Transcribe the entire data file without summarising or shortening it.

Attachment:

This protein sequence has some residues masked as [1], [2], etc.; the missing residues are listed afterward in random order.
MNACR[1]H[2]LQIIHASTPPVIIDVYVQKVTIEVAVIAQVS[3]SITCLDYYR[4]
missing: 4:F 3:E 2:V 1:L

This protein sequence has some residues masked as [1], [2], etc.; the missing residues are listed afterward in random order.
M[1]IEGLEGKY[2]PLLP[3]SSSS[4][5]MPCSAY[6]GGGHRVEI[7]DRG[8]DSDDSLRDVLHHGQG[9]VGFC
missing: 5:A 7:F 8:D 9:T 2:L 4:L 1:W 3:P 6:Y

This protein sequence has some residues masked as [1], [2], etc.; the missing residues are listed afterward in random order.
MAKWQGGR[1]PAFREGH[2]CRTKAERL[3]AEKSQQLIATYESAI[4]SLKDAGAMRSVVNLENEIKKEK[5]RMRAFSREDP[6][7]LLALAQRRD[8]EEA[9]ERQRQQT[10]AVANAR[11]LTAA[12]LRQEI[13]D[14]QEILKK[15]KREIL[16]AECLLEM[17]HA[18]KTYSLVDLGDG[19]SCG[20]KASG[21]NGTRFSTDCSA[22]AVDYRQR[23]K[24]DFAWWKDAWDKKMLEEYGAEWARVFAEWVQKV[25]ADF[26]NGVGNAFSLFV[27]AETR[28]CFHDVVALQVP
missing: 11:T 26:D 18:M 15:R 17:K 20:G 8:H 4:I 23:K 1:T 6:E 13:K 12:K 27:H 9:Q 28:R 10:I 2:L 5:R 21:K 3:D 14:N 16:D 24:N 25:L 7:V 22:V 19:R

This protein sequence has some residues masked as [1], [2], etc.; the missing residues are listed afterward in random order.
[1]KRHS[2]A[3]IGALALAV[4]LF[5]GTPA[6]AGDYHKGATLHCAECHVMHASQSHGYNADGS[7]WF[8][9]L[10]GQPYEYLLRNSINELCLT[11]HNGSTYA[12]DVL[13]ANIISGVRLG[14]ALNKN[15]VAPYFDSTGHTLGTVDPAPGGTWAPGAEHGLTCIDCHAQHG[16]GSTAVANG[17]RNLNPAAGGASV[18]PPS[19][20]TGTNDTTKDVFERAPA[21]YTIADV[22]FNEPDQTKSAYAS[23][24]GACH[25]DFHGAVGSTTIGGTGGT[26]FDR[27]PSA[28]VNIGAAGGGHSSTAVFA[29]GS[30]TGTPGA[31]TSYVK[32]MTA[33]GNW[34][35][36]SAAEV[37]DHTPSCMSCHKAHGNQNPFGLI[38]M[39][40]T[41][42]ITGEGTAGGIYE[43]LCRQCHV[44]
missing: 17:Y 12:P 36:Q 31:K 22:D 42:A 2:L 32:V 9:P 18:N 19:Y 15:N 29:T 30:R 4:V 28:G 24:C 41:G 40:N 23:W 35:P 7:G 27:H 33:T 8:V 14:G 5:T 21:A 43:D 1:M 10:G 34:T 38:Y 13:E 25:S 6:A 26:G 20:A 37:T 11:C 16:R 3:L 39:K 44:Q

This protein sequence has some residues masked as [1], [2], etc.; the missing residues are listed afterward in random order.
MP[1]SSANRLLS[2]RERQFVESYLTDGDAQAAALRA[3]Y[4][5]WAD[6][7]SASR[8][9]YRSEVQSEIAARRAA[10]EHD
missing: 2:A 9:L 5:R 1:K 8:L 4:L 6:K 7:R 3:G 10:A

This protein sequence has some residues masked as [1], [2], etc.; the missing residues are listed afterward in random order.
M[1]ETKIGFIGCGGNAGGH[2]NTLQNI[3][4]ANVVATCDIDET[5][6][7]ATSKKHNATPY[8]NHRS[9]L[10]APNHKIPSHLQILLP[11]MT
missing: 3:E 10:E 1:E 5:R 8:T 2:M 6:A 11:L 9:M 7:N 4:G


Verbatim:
This protein sequence has some residues masked as [1], [2], etc.; the missing residues are listed afterward in random order.
MNACR[1]H[2]LQIIHASTPPVIIDVYVQKVTIEVAVIAQVS[3]SITCLDYYR[4]
missing: 4:F 3:E 2:V 1:L

This protein sequence has some residues masked as [1], [2], etc.; the missing residues are listed afterward in random order.
M[1]IEGLEGKY[2]PLLP[3]SSSS[4][5]MPCSAY[6]GGGHRVEI[7]DRG[8]DSDDSLRDVLHHGQG[9]VGFC
missing: 5:A 7:F 8:D 9:T 2:L 4:L 1:W 3:P 6:Y

This protein sequence has some residues masked as [1], [2], etc.; the missing residues are listed afterward in random order.
MAKWQGGR[1]PAFREGH[2]CRTKAERL[3]AEKSQQLIATYESAI[4]SLKDAGAMRSVVNLENEIKKEK[5]RMRAFSREDP[6][7]LLALAQRRD[8]EEA[9]ERQRQQT[10]AVANAR[11]LTAA[12]LRQEI[13]D[14]QEILKK[15]KREIL[16]AECLLEM[17]HA[18]KTYSLVDLGDG[19]SCG[20]KASG[21]NGTRFSTDCSA[22]AVDYRQR[23]K[24]DFAWWKDAWDKKMLEEYGAEWARVFAEWVQKV[25]ADF[26]NGVGNAFSLFV[27]AETR[28]CFHDVVALQVP
missing: 11:T 26:D 18:M 15:R 17:K 20:G 8:H 4:I 23:K 1:T 6:E 13:K 12:K 27:H 9:Q 28:R 10:I 2:L 5:R 21:K 3:D 14:N 16:D 24:N 25:L 7:V 22:V 19:R

This protein sequence has some residues masked as [1], [2], etc.; the missing residues are listed afterward in random order.
[1]KRHS[2]A[3]IGALALAV[4]LF[5]GTPA[6]AGDYHKGATLHCAECHVMHASQSHGYNADGS[7]WF[8][9]L[10]GQPYEYLLRNSINELCLT[11]HNGSTYA[12]DVL[13]ANIISGVRLG[14]ALNKN[15]VAPYFDSTGHTLGTVDPAPGGTWAPGAEHGLTCIDCHAQHG[16]GSTAVANG[17]RNLNPAAGGASV[18]PPS[19][20]TGTNDTTKDVFERAPA[21]YTIADV[22]FNEPDQTKSAYAS[23][24]GACH[25]DFHGAVGSTTIGGTGGT[26]FDR[27]PSA[28]VNIGAAGGGHSSTAVFA[29]GS[30]TGTPGA[31]TSYVK[32]MTA[33]GNW[34][35][36]SAAEV[37]DHTPSCMSCHKAHGNQNPFGLI[38]M[39][40]T[41][42]ITGEGTAGGIYE[43]LCRQCHV[44]
missing: 17:Y 12:P 36:Q 31:K 22:D 42:A 2:L 32:V 9:P 18:N 19:Y 15:N 29:T 30:R 4:V 28:G 24:C 41:G 40:N 23:W 35:P 7:G 27:H 33:T 8:V 14:G 5:T 21:A 43:D 1:M 10:G 34:T 38:Y 13:E 25:S 6:A 26:G 20:A 37:T 11:C 16:R 3:L 39:K 44:Q

This protein sequence has some residues masked as [1], [2], etc.; the missing residues are listed afterward in random order.
MP[1]SSANRLLS[2]RERQFVESYLTDGDAQAAALRA[3]Y[4][5]WAD[6][7]SASR[8][9]YRSEVQSEIAARRAA[10]EHD
missing: 2:A 9:L 5:R 1:K 8:L 4:L 6:K 7:R 3:G 10:A

This protein sequence has some residues masked as [1], [2], etc.; the missing residues are listed afterward in random order.
M[1]ETKIGFIGCGGNAGGH[2]NTLQNI[3][4]ANVVATCDIDET[5][6][7]ATSKKHNATPY[8]NHRS[9]L[10]APNHKIPSHLQILLP[11]MT
missing: 3:E 10:E 1:E 5:R 8:T 2:M 6:A 11:L 9:M 7:N 4:G